By ANDREW NELSON, Staff Writer | Published September 19, 2019 | En Español
ATLANTA—Lucia Baez Luzondo hopes to lead Catholics and parishes to an appreciation of the gifts of other cultural families.
Luzondo took up the position of director of the archdiocesan Office of Intercultural Ministries at the beginning of September.
She and her husband, Ricardo, moved to Atlanta from the Archdiocese of San Antonio, where the 56-year-old served as director of the Secretariat of Laity, Marriage, Family Life and Youth. The couple host a live radio program and television series on the EWTN Spanish station. They have a son attending the University of Dallas.
Luzondo worked as an attorney for more than 20 years specializing in family and immigration law. She remains a member of the bar in Florida. Her husband is a retired pediatric neurology physician. The couple spoke about American family life in 2015 to the U.S. Conference of Catholic Bishops.
Luzondo recently answered questions from The Georgia Bulletin about faith and her new role:
Tell us about your family growing up. Where did you live? What did you mom and dad do for work? What was your family faith life like?
I grew up in a very close knit and loving Catholic family. I attended Colegio Calasanz, in Rio Piedras, Puerto Rico, a Catholic school led by the Piarist priests and religious. For that reason, I am a strong supporter of Catholic education. My father was a merchant and my mother a stay-at-home mom. My parents were believers and prayer was an important part of our lives. In 1981 we moved to Orlando, Florida, when the Hispanic community was minimal, and there were no Hispanic Catholic communities. My father passed in 1991 and two weeks later, my sister had an extremely premature delivery of her first son, Alex. Suddenly, I was in charge fully of my widowed mother and sister with a severely handicapped child. That is when the Lord called me back to the active practice of the faith.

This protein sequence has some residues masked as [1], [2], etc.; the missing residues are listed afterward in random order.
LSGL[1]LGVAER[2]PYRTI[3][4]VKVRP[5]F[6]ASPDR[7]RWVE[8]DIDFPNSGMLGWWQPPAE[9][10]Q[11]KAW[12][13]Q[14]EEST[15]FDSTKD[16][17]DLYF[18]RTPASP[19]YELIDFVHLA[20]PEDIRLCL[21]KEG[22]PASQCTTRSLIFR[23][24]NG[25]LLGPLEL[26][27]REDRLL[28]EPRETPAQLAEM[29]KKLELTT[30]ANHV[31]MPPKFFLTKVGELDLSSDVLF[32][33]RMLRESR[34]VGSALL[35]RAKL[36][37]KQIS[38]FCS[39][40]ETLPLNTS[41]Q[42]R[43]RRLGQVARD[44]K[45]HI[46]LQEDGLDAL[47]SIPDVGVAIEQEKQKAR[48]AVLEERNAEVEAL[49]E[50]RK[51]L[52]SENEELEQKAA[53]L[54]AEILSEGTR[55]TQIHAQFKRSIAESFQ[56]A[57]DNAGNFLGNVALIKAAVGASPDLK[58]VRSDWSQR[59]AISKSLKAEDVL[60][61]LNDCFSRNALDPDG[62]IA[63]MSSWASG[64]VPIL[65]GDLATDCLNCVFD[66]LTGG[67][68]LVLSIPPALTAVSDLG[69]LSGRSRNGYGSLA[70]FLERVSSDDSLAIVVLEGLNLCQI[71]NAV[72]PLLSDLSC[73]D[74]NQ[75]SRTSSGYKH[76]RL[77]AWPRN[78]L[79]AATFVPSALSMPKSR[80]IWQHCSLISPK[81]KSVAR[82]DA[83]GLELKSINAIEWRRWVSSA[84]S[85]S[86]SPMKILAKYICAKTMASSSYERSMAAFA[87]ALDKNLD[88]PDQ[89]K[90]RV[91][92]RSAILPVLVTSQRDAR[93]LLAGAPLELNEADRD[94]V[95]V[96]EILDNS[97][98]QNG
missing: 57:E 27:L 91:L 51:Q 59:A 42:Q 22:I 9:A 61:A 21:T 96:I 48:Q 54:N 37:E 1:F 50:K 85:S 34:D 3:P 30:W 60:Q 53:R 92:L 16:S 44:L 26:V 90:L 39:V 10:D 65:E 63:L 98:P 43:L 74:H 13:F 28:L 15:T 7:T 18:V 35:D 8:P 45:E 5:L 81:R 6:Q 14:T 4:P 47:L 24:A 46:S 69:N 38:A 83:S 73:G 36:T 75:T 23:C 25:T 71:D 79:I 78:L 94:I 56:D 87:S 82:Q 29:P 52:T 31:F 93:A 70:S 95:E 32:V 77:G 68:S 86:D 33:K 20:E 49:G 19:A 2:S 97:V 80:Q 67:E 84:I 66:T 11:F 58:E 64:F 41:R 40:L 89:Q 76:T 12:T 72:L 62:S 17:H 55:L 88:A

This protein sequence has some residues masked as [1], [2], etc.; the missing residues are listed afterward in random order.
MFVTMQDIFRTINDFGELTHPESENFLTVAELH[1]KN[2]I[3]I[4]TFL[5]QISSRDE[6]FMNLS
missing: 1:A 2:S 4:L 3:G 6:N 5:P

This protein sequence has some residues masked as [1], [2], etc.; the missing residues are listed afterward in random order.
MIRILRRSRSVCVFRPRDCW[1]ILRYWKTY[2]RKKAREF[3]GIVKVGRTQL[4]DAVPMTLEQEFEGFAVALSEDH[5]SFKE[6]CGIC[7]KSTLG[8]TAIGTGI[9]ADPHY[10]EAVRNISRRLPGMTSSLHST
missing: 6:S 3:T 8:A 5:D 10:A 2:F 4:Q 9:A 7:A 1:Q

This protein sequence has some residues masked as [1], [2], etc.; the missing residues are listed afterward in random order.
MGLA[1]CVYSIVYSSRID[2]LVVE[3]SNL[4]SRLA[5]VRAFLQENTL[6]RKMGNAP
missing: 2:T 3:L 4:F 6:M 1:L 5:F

You have served as director of the Office of Marriage and Family Life in the Archdiocese of Miami and as director for Laity, Marriage, Family Life and Youth in the Archdiocese of San Antonio. What drew you to church ministry?
As an attorney, I was able to discern the source of all family conflict was the absence of God in their lives. I realized there were many attorneys to attend to people’s problems once they were irretrievable, but few were working to bring them to the Lord and his church to heal their wounds and equip them with the hope, liberating truth, knowledge and skills. In 2011, the Lord called me to close my law practice to fully serve the church.
What are you excited to learn more about in the Archdiocese of Atlanta?
I want to look deeper into the diversity of our local church, the cultural families present and active in our faith community, the dynamics among all cultural families, their hopes, dreams, lights and shadows, and above all, their needs, so from our Office of Intercultural Ministries we can break down the barriers of “otherness,” welcome and embrace all, open and offer places of encounter, and build bridges among all cultural families. In so doing, I believe we will truly be Catholic, a church universal where all are called, welcome, included and truly become one.
Increasingly, parishes host different cultural groups under one roof. What steps can a parishioner from one cultural group take to build a bridge with another?
Take steps to tear down the barrier and fear of “otherness” by truly getting to know each other. Provide practical and accessible formation in intercultural competencies, where all cultural families work on learning from and understanding each other.
Create spaces of encounter where all can partake without fear of losing our place at the table, but instead grow in holiness and numbers from the gifts of other cultural families.
Who is a person you admire and why?
The God-man, our Lord Jesus Christ, as a living person, my husband Ricardo, in my view, the epitome of a Christian man and authentic masculinity; and among the saints, St. John Paul II as he gifted the church with the most solid, eternal, comprehensive, beautiful and true theology of the human person, Christian anthropology, our call to love and to serve through the vocation the Lord calls us.
For more information on the work of the Office of Intercultural Ministries, visit archatl.com/offices/office-of-intercultural-ministries/.